As promised, this month I will explore the technique of bottom up budgeting. It was mentioned in my articles on financial forecasting and sharing teeth. You can learn more about these and other topics by visiting the industry specific discussion boards at www.MrMissionPossible.com.
I was proud to learn about bottom up budgeting in my stint at Ford Motor Co. after I sold them my recycling facilities in 1999.
It’s easy to just work on a budget, forecast some growth in sales or products, make the expenses fixed or variable relative to the sales, and then charge off to accomplish the goal. There’s the rub, hitting the goal.
Without bottom up budgeting and a bridge plan (Another term you will find explained on our discussion boards or in a future article here), the chances that you will hit your goal are not good.
As you forecast increased sales, you must study the underlying metrics. In automotive recycling, if you forecast a 5% increase in parts sales, which seems achievable, how will your metrics measuring buying, processing, and deliveries/fulfillment be affected?
Unless you are going to process the same number of cars, but raise the price per unit, you will need to buy more cars. Can you buy more? Ask the buyers. Can you process more? Ask the dismantlers. Do you have the racks to hold more parts? Or are you planning faster turns? Do you need to add another salesperson? Will there be more deliveries or shipping?
All of these departments are likely to be affected, and unless you consider all of their metrics in the plan, and get everyone committed to pulling their oar, your plan is unlikely to succeed.
Bottom up budgeting is also a useful method for planning capital expenses like buying another dismantling lift, forklift, or even a new phone system to make your salespeople more efficient. Do your salespeople want the new system badly enough to commit to the 5% goal without another salesperson?
A restaurant has to consider table turns, cost of food, and the size of their coolers before forecasting additional sales. Do they have adequate parking for the new customers? All businesses, from restaurants to electrical contractors, need bottom up budgeting.
We routinely apply bottom up budgeting to increase the chance of success of initiatives in our industry specific Peer Benchmarking Review Groups. Would your business benefit from tapping 100s of years of industry experience? From getting the insights of the industry leading businesses for each of your key metrics? From getting fresh ideas on lowering expenses and raising revenues? Visit our web site to learn more about joining an upcoming PBRG for your industry. To assure the groups are made up of non-competitive businesses, we only accept one business owner from each market. Make sure that it’s you.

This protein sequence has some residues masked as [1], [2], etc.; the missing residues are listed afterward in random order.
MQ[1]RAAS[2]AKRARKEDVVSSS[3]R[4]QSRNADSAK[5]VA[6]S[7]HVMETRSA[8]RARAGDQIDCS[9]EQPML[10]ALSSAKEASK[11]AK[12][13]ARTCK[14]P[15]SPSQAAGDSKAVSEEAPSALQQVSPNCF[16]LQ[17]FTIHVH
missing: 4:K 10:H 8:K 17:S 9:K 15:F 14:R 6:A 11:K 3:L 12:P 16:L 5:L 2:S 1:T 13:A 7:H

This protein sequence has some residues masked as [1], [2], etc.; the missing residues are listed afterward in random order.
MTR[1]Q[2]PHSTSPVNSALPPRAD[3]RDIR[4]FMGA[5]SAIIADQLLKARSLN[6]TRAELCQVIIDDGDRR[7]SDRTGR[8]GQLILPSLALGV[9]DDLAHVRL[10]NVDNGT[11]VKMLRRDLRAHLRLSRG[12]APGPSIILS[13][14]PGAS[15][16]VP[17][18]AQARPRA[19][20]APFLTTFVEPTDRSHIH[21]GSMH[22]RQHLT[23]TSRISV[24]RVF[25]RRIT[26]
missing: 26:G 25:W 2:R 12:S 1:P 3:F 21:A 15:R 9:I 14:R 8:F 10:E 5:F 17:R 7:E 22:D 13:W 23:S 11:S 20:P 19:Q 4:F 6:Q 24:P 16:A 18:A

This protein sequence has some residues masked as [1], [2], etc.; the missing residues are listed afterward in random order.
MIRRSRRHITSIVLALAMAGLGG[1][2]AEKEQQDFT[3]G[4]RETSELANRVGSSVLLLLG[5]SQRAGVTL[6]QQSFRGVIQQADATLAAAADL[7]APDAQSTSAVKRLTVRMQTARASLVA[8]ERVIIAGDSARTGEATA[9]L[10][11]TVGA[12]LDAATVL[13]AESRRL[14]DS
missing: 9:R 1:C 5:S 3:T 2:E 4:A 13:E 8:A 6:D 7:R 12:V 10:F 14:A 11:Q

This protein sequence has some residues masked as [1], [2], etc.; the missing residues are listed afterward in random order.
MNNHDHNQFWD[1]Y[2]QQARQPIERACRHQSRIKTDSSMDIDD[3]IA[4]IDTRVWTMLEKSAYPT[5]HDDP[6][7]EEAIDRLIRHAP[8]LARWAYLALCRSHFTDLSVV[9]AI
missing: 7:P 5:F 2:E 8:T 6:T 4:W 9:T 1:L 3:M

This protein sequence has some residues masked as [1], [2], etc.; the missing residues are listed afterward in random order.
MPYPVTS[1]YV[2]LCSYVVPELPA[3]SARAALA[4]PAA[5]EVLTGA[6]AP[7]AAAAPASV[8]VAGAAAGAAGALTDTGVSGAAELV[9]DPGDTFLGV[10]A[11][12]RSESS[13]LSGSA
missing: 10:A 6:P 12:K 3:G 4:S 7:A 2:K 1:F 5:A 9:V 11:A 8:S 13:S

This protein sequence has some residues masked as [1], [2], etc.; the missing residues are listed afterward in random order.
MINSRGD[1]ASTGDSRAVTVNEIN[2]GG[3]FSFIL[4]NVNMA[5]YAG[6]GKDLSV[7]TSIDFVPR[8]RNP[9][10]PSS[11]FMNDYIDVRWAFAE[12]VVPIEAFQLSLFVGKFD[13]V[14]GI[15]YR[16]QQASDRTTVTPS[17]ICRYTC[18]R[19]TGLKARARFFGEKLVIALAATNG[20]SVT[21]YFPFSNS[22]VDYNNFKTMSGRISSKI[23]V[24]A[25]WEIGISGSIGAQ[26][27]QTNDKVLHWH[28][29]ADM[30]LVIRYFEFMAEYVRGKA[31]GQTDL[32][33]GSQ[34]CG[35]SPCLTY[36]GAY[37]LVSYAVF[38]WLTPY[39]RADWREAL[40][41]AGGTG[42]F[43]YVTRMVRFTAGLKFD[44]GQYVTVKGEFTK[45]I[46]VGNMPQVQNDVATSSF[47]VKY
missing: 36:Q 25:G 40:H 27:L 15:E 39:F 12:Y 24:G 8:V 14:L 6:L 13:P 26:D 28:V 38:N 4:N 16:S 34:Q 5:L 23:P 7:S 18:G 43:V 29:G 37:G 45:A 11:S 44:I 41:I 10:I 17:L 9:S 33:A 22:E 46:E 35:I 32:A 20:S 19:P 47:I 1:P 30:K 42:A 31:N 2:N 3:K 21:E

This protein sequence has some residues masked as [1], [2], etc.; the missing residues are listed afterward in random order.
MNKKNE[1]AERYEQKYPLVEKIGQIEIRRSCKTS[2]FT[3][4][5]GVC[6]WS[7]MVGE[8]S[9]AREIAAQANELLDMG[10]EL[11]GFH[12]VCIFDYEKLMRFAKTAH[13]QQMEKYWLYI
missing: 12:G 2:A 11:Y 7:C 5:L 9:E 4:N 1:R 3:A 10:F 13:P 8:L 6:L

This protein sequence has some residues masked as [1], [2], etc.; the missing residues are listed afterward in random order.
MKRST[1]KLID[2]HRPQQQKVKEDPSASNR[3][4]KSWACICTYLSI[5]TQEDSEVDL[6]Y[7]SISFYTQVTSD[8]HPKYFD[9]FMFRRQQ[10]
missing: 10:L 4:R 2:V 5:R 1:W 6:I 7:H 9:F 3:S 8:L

Visit Mr. Mission Possible (www.MrMissionPossible.com) to learn more about industry specific peer benchmarking review groups. From personal experience, I will tell you they work to generate the extra business required to grow a small business in tough times. Our next Peer Benchmarking Review Group meeting is Saturday, August 25th, 2009, though we host meetings for other small businesses year round.
Visit www.GreenWeenies.com to learn all the backroom business terms in Ron’s book Green Weenies and Due Diligence. There are 1,200+ terms in over 300 pages, with hilarious illustrations by world famous artist Gahan Wilson. Register for your free weekly “green weenie” by e-mail. If you want to know what a three fingered booger is, or what’s in a train wreck envelope, GreenWeenies.com the only place to go!
Remember, only you can make BUSINESS GREAT!
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AutoSalvageConsultant.com was formed in 2001 to help recyclers improve their businesses. The company has become THE definitive source for recyclers’ management and training needs. The founder, Ron Sturgeon, is past owner of AAA Small Car World and was part of the partnership that purchased GreenLeaf from Ford Motor Company, executed a turnaround, and sold the company one of the largest public companies in the auto recycling business. You can review his resume, with skills and experience, at www.AutoSalvageConsultant.com. In March 2009, his third book, How to Salvage More Millions from Your Small Business, was published. You can order it at www.SalvagingMillions.com. His first book, How to Salvage Millions from Your Small Business, was reprinted in the U.S. and published in China, Korea and the Czech Republic. You can learn more about how to help your business at AutoSalvageConsultant.com. You can reach Ron Sturgeon by calling 817.834.3625, by e-mailing rons@MrMissionPossible.com, or by mailing to 5940 Eden, Haltom City, TX 76117.